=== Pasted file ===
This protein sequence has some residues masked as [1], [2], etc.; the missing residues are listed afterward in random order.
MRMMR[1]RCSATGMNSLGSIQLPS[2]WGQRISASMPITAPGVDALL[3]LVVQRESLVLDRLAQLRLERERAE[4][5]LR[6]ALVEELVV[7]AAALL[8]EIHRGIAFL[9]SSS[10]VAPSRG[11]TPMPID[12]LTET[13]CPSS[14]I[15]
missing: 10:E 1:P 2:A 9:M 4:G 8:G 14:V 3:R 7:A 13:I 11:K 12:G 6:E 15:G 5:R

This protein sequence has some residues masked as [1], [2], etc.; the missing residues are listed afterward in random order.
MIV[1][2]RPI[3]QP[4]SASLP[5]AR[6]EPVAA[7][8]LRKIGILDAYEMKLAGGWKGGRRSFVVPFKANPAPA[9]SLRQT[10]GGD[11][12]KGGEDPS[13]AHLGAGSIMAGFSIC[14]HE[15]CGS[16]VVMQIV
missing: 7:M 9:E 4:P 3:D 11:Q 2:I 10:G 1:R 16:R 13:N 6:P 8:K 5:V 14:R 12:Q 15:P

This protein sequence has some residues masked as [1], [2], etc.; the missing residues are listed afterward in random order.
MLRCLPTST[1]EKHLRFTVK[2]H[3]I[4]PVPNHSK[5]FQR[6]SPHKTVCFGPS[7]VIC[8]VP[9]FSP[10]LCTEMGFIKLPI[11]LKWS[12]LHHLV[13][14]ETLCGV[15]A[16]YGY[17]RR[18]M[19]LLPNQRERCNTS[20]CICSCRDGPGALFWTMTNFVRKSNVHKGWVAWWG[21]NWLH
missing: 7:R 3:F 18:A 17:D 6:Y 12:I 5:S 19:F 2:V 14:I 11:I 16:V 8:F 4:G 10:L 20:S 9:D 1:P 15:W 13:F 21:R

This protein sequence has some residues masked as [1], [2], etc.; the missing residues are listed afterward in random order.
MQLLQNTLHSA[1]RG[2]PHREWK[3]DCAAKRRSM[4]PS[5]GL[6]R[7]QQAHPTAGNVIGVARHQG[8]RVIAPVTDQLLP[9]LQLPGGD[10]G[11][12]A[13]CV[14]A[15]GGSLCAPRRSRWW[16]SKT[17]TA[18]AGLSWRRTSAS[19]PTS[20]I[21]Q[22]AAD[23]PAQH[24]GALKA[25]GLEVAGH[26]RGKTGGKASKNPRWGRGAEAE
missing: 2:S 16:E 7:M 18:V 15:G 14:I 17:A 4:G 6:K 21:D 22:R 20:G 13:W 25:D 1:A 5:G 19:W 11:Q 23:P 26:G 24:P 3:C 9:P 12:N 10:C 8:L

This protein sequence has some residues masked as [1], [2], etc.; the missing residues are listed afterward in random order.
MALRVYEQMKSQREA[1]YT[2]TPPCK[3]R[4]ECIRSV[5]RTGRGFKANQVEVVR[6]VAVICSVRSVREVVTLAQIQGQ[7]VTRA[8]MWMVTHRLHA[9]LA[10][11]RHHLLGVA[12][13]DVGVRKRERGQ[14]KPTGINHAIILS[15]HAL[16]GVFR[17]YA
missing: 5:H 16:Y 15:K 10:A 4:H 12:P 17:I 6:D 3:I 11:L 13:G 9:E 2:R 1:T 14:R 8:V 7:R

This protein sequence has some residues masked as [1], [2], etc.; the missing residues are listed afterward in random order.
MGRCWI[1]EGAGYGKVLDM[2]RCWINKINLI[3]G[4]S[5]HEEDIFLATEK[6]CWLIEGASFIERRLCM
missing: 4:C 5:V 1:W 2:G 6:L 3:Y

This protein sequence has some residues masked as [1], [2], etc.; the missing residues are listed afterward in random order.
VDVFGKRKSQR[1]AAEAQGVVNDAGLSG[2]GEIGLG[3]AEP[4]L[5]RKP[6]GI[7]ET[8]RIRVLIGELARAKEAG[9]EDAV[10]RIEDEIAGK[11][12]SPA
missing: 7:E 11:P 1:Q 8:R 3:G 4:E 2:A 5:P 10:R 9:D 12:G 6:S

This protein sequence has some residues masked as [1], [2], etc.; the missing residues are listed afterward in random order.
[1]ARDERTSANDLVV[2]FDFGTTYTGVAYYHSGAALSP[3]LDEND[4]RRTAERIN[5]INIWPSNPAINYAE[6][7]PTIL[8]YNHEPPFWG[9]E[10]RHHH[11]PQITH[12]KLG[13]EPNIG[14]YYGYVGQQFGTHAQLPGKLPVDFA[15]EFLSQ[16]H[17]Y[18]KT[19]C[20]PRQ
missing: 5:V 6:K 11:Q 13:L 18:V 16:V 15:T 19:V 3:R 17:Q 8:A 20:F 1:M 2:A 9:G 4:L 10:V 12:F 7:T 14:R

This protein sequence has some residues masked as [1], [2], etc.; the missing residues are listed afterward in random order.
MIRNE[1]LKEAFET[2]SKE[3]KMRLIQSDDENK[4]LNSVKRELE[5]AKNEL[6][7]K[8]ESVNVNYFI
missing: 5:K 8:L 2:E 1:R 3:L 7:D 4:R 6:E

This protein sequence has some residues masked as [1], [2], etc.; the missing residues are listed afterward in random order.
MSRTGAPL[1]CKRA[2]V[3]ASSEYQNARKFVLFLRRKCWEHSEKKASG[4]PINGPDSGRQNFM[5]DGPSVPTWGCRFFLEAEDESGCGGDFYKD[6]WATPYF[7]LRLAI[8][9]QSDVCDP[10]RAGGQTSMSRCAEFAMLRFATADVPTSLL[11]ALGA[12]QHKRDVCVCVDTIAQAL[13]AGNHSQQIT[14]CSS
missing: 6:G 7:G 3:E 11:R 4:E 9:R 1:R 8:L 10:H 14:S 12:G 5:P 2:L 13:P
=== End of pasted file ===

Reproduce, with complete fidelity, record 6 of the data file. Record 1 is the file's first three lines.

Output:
This protein sequence has some residues masked as [1], [2], etc.; the missing residues are listed afterward in random order.
MGRCWI[1]EGAGYGKVLDM[2]RCWINKINLI[3]G[4]S[5]HEEDIFLATEK[6]CWLIEGASFIERRLCM
missing: 4:C 5:V 1:W 2:G 6:L 3:Y